|Title:||Erythropoietin does not reduce plasma lactate, H+, and K+ during intense exercise||Authors:||Nordsborg, N. B.
Calbet, J. A. L.
|UNESCO Clasification:||241106 Fisiología del ejercicio||Keywords:||Recombinant-Human-Erythropoietin
Metabolism, et al
|Issue Date:||2015||Journal:||Scandinavian Journal of Medicine and Science in Sports||Abstract:||It is investigated if recombinant human erythropoietin (rHuEPO) treatment for 15 weeks (n=8) reduces extracellular accumulation of metabolic stress markers such as lactate, H+, and K+ during incremental exhaustive exercise. After rHuEPO treatment, normalization of blood volume and composition by hemodilution preceded an additional incremental test. Group averages were calculated for an exercise intensity approximate to 80% of pre-rHuEPO peak power output. After rHuEPO treatment, leg lactate release to the plasma compartment was similar to before (4.3 +/- 1.6 vs 3.9 +/- 2.5mmol/min) and remained similar after hemodilution. Venous lactate concentration was higher (P<0.05) after rHuEPO treatment (7.1 +/- 1.6 vs 5.2 +/- 2.1mM). Leg H+ release to the plasma compartment after rHuEPO was similar to before (19.6 +/- 5.4 vs 17.6 +/- 6.0mmol/min) and remained similar after hemodilution. Nevertheless, venous pH was lower (P<0.05) after rHuEPO treatment (7.18 +/- 0.04 vs 7.22 +/- 0.05). Leg K+ release to the plasma compartment after rHuEPO treatment was similar to before (0.8 +/- 0.5 vs 0.7 +/- 0.7mmol/min) and remained similar after hemodilution. Additionally, venous K+ concentrations were similar after vs before rHuEPO (5.3 +/- 0.3 vs 5.1 +/- 0.4mM). In conclusion, rHuEPO does not reduce plasma accumulation of lactate, H+, and K+ at work rates corresponding to approximate to 80% of peak power output.||URI:||http://hdl.handle.net/10553/53381||ISSN:||0905-7188||DOI:||10.1111/sms.12374||Source:||Scandinavian Journal of Medicine and Science in Sports [ISSN 0905-7188], v. 25 (6), p. e566-e575, (Diciembre 2015)|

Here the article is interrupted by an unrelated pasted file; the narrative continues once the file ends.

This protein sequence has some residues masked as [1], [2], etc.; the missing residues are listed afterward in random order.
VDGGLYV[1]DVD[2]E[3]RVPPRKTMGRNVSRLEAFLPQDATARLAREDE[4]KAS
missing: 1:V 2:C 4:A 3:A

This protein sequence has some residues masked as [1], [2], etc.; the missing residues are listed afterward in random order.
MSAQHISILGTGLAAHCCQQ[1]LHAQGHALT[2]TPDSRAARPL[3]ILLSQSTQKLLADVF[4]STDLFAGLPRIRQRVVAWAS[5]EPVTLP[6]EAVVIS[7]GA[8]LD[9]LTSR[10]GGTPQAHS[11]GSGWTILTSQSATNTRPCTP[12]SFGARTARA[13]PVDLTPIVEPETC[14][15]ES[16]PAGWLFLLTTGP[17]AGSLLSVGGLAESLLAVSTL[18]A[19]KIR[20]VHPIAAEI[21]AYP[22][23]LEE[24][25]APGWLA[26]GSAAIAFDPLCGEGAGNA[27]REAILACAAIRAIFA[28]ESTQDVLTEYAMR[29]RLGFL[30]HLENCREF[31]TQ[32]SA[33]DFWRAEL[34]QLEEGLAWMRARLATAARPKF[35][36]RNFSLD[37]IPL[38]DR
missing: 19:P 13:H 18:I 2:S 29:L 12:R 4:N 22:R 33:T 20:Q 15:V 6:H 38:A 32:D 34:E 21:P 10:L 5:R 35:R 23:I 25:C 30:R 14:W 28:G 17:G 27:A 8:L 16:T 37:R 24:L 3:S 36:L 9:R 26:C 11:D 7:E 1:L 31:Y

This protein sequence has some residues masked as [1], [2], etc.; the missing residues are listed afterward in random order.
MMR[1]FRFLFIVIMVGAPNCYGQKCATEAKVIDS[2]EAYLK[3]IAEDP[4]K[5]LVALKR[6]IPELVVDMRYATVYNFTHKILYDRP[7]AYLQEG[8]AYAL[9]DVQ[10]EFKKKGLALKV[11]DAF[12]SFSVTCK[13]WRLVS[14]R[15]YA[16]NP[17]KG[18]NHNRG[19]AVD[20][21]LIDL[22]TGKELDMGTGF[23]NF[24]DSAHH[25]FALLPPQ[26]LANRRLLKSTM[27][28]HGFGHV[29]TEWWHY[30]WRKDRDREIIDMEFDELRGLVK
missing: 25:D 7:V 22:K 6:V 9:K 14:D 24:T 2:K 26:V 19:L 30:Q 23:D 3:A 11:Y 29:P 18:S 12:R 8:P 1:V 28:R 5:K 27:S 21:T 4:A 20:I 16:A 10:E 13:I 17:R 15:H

|Appears in Collections:||Artículos|
checked on Apr 11, 2021
WEB OF SCIENCETM
checked on Apr 4, 2021
checked on Apr 10, 2021
Items in accedaCRIS are protected by copyright, with all rights reserved, unless otherwise indicated.